being a good host


Tips for Hosting Guests
from a Consortium of Seasoned Cottage Owners



One of the best parts of having a cottage is being able to share it with friends and family. Make the experience as enjoyable as possible - for both yourself and your guests - with a little planning and communication.

  • Once you have extended an invitation, be specific on arrival and departure time. Ask your guests to call or text when they are on their way so you know when to expect them. 
  • Provide cottage address and clear directions. While many use some form of GPS, it’s a good idea to provide details -- not all cottage roads appear on navigation apps. If necessary, warn them about your cottage road(s). Now is not the time for a low-slung sports car. This is especially true for first time visitors to cottage country. Make sure they know the best phone number(s) to reach you at.
  • Ask your guests to bring their own sheets and towels. While that may seem obvious, most cottages don’t have laundry or only limited capacity. It’s surprising how many city folks don’t understand septic systems. This will be your opportunity to enlighten them.
  • Eating is a major activity at any cottage. And let’s face it, while you want to be a generous host, food and beverages for a group over a few days gets expensive. Most guests will want to contribute anyway. Some hosts designate specific meals, others specific items – say appetizers or desserts. Whatever method you prefer, planning, co-ordination and communication are key. Discuss food likes and dislikes, allergies, etc.  An example - if you or your guests avoid gluten/dairy/meat, take that into consideration when planning the menus. If kids are coming, ask your guests to bring items for them especially if they are picky eaters. Co-ordinate menus to avoid duplication.
  • Still on the topic of food, fridge space is usually at a premium. Not everyone has a second fridge or freezer, so suggest to your guests that they bring their food up in a cooler with plenty of cold packs or ice. It can be frustrating when guests bring far too much food as not enough. No one wants food wastage. Again, co-ordinate to avoid duplication. Most hosts provide the basics (milk, coffee, etc.) and usually condiments. Let them know what you have on hand as bottles and jars take up valuable real estate in the fridge.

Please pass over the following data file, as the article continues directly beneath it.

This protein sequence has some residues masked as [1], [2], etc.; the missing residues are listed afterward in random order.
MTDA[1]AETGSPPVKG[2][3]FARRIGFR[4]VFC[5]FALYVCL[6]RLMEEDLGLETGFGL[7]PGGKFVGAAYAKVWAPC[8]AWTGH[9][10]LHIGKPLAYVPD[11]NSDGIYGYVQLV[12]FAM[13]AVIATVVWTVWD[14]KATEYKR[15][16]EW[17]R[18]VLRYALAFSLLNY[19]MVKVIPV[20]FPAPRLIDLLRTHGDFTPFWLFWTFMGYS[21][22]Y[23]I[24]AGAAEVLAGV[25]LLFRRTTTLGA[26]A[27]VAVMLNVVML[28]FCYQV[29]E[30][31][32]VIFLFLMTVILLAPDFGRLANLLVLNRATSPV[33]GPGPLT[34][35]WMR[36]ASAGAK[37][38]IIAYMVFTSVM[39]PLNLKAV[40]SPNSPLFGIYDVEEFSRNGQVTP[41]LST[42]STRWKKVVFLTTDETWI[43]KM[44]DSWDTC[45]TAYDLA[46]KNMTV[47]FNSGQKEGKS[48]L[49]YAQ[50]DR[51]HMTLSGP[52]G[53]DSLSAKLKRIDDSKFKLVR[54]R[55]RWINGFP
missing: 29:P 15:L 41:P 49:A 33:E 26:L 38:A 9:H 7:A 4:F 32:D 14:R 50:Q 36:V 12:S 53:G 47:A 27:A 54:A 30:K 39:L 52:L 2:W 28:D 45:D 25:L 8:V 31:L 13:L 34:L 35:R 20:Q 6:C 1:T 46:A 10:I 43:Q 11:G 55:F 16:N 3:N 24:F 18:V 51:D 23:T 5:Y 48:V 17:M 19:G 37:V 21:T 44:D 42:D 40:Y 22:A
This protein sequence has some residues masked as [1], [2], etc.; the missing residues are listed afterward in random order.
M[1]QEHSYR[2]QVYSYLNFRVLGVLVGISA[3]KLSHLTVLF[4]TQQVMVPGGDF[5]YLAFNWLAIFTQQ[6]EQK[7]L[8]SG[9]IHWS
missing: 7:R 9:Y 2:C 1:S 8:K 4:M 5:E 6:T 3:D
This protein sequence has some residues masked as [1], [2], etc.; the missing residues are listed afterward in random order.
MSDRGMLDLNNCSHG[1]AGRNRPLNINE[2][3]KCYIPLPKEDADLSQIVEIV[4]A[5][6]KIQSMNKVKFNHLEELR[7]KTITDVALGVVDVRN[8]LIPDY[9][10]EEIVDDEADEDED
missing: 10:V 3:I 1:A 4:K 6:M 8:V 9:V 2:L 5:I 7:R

• Once your guests have arrived and are settled in, relax over a welcoming beverage and discuss some ‘ground rules’.  Yes, you want to be an accommodating host, but it’s your cottage and family and you have your way of doing things. For example, mealtimes and activities. Whether you like to have breakfast done and dusted by 9 am, prefer brunch, or like everyone do their own thing in the morning, discuss it. 
  • Give the tour, show your guests where everything is, especially the coffee/tea station if some are early risers, as well as things like fire extinguishers, brooms and dustpans. Discuss the nuances of your cottage, drinking water, septic system, use of boats, sports equipment, pets and the like. You know the drill. Again - communicate so you are on the same page (more or less). 
  • Tell your guests where they can hang their wet bathing suits and towels. After all, everybody appreciates a dry suit and towel when they head down to the lake, rather than a soaking wet suit retrieved from a pile on the floor. 

Activities. While you are not a camp activities director (or maybe you are), some folks just want to chill, read a book, whereas some are more active and prefer to swim, kayak, fish, etc. Then there are others who have been trapped behind a desk all week and need to release work tension - they are happy to chop wood, help fix a dock, paint (these people aren’t myths they actually exist). If so, take a few hours to do some chores, then play.


  • These days we can’t escape technology. Warn guests about your lack of or meagre Wi-Fi or cell phone reception. If they ask for the W-Fi password, be careful as you may be on a limited plan and a teenager eat through that in no time. Have a designated charging area for essential devices - often ac outlets are at a premium in older cottages. 
  • As host, you should aim to be well-stocked, with extra toothbrushes, first aid kit, bug spray, sunscreen, games, playing cards, and even extra clothing if the weather turns wet or chilly. Your pantry has lots of non-perishable snacks and cans and jars for easy appetizers, and plenty of rice and pasta (and sauce) when you need to stretch meals. It’s often a good idea to let your guests know that the closest grocery store is not around the corner.

Thanks to KLA member Rob Horsburgh for his photograph of Wallace Island used as the background photo throughout this site

Powered by Wild Apricot Membership Software